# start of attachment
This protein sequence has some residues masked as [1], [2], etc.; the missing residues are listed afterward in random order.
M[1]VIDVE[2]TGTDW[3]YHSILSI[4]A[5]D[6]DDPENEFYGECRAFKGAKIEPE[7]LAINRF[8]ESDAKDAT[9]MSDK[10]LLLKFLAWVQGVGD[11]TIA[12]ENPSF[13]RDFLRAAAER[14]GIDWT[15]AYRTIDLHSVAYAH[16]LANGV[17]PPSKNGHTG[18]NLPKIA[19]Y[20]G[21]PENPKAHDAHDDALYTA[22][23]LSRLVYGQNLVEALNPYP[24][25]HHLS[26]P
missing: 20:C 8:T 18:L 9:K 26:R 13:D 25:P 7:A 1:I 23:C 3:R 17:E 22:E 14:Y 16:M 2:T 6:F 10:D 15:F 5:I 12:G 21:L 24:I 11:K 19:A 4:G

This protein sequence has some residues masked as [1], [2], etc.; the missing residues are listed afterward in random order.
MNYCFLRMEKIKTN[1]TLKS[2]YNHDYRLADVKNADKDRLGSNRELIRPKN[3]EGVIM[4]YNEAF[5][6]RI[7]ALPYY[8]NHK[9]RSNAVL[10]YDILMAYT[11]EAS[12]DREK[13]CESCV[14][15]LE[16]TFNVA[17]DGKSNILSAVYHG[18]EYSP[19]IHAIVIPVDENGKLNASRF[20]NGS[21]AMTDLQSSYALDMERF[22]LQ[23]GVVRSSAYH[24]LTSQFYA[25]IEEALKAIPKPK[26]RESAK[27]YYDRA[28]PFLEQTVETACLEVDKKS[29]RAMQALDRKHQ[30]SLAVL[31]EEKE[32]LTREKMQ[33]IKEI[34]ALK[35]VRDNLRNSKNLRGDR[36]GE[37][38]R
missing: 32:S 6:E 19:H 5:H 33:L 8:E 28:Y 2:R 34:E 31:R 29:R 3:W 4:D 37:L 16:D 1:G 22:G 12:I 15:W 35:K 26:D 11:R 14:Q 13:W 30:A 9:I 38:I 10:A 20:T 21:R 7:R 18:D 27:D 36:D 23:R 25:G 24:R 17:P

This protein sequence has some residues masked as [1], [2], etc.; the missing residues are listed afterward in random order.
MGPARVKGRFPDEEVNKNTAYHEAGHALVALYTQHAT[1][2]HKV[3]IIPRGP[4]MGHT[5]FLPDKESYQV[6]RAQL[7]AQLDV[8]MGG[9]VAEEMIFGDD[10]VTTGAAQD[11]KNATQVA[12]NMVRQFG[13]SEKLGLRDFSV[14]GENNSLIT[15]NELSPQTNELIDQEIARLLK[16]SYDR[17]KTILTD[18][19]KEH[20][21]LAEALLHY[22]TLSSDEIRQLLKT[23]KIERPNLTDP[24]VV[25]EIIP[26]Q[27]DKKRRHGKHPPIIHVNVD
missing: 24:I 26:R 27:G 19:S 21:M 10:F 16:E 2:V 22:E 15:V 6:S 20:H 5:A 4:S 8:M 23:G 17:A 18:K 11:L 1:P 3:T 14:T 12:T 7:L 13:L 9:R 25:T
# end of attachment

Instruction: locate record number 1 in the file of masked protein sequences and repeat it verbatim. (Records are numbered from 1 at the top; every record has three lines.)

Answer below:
This protein sequence has some residues masked as [1], [2], etc.; the missing residues are listed afterward in random order.
M[1]VIDVE[2]TGTDW[3]YHSILSI[4]A[5]D[6]DDPENEFYGECRAFKGAKIEPE[7]LAINRF[8]ESDAKDAT[9]MSDK[10]LLLKFLAWVQGVGD[11]TIA[12]ENPSF[13]RDFLRAAAER[14]GIDWT[15]AYRTIDLHSVAYAH[16]LANGV[17]PPSKNGHTG[18]NLPKIA[19]Y[20]G[21]PENPKAHDAHDDALYTA[22][23]LSRLVYGQNLVEALNPYP[24][25]HHLS[26]P
missing: 20:C 8:T 18:L 9:K 26:R 13:D 25:P 7:A 1:I 23:C 3:R 17:E 22:E 14:Y 16:M 2:T 6:F 10:D 15:F 5:I 12:G 21:L 24:I 11:K 19:A 4:G